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Publication numberUS7739910 B2
Publication typeGrant
Application numberUS 12/319,866
Publication dateJun 22, 2010
Filing dateJan 12, 2009
Priority dateDec 5, 2006
Fee statusPaid
Also published asEP2089120A2, EP2089120A4, US7699757, US7975543, US20080132388, US20090131229, US20100255957, WO2008070114A2, WO2008070114A3
Publication number12319866, 319866, US 7739910 B2, US 7739910B2, US-B2-7739910, US7739910 B2, US7739910B2
InventorsWilliam E. Clem, Richard Rae Clem, Thomas J. Wemikowski, Joachim Eldring, Nathaniel Longstreet, Steven Wood, Seth Huckstead
Original AssigneeCardiogrip Iph, Inc.
Export CitationBiBTeX, EndNote, RefMan
External Links: USPTO, USPTO Assignment, Espacenet
System and method for carrying out protocol-based isometric exercise regimen
US 7739910 B2
Abstract
A system, and method for isometric exercise that safely reduces resting blood pressure and increases overall cardiovascular health. An apparatus includes a handle or grip configured to provide natural resistance to force and maximize user comfort and the system includes squeezing the handle or grip of the apparatus with a force that is less than the maximum squeeze force of the user, thereby reducing blood flow through contracting arm muscles and safely increasing blood pressure during exercise. Resting blood pressure is reduced through regular use of the system. The method includes measuring and recording the maximum squeeze force of a user, calculating a fractional force using the duration of exercise or a desired fractional force percentage, and alternately inducing the user to apply the fractional force for a calculated time and inducing the user to apply a lesser fractional force or no force for a calculated time.
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Claims(22)
1. A method for carrying out an isometric exercise by a user, comprising the steps of:
a) providing an apparatus comprising a handle, wherein said handle comprises at least one movable member that is simultaneously movable along a plurality of non-parallel axes; at least one flexible member disposed between a fixed member of said apparatus and said movable member, wherein said flexible member permits said movable member to move along said plurality of non-parallel axes relative to said fixed member of said apparatus and said movable member and said flexible member shunt multiaxial forces applied to said apparatus along said plurality of non-parallel axes, directly to at least one sensor in communication with said apparatus and said flexible member, said sensor generating an output signal based on a force applied to said movable member;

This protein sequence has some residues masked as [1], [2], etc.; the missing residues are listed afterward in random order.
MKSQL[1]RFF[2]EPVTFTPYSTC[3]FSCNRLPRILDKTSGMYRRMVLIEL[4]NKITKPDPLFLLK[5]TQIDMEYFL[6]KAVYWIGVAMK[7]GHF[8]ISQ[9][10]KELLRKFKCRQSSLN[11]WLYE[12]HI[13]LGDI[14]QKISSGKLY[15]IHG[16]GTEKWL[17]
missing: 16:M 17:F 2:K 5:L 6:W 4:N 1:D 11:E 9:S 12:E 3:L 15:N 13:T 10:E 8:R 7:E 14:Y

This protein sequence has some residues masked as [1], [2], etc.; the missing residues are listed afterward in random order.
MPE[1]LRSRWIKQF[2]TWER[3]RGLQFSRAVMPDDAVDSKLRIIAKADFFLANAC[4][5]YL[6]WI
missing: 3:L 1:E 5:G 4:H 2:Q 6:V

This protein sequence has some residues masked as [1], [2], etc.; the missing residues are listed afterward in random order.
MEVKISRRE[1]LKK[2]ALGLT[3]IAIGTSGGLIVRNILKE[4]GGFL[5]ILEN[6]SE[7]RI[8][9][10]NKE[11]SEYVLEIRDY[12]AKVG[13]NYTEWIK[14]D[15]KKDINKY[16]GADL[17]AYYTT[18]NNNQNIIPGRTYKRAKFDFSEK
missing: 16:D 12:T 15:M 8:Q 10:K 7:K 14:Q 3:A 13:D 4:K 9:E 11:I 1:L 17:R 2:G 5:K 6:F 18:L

b) selecting an exercise regimen at the beginning of each use of said apparatus;
c) measuring a maximum squeeze force (MSF) of said user's hand on said movable member;
d) recording said measurement of said maximum squeeze force;
e) inputting the amount of time said user has available (T);
f) calculating a fractional squeeze force (FSF) based upon said recorded maximum squeeze force (MSF) and said amount of time said user has available (T);
g) directing said user to squeeze to said fractional squeeze force (FSF) for a set period of time (T1);
h) directing said user to squeeze to a resting squeeze force (RSF) for a second set period of time (T2), wherein said resting squeeze force (RSF) is zero or not zero;
i) repeating steps (g) and (h) for said amount of time said user has available (T);
j) returning to said fractional squeeze force (FSF) for said second set period of time (T2); and
k) directing said user to a zero squeeze force (ZSF).
2. The method of claim 1, wherein said method allows for the change of said MSF, FSF, RSF, or T during a performance of an exercise.
3. The method of claim 1, wherein the step of measuring the maximum squeeze force (MSF) of said user's hand comprises measuring said maximum squeeze force (MSF) of both said user's hands.
4. The method of claim 1, wherein the steps of directing said user comprise directing said user with audio and/or visual prompts.
5. A method for lowering the resting systolic and diastolic blood pressures of a user comprising the steps of:
a) providing an apparatus comprising a handle, wherein said handle comprises at least one movable member that is simultaneously movable along a plurality of non-parallel axes; at least one flexible member disposed between a fixed member of said apparatus and said movable member, wherein said flexible member permits said movable member to move along said plurality of non-parallel axes relative to said fixed member of said apparatus and said moveable member and said flexible member shunt multiaxial forces applied to said apparatus along said plurality of non-parallel axes, directly to at least one sensor in communication with said apparatus and said flexible member, said sensor generating an output signal based on a force applied to said movable member and wherein said flexible member consists of at least an upper flexible member, a center flexible member, and a lower flexible member and only said center flexible member directly transfers said force to said sensor;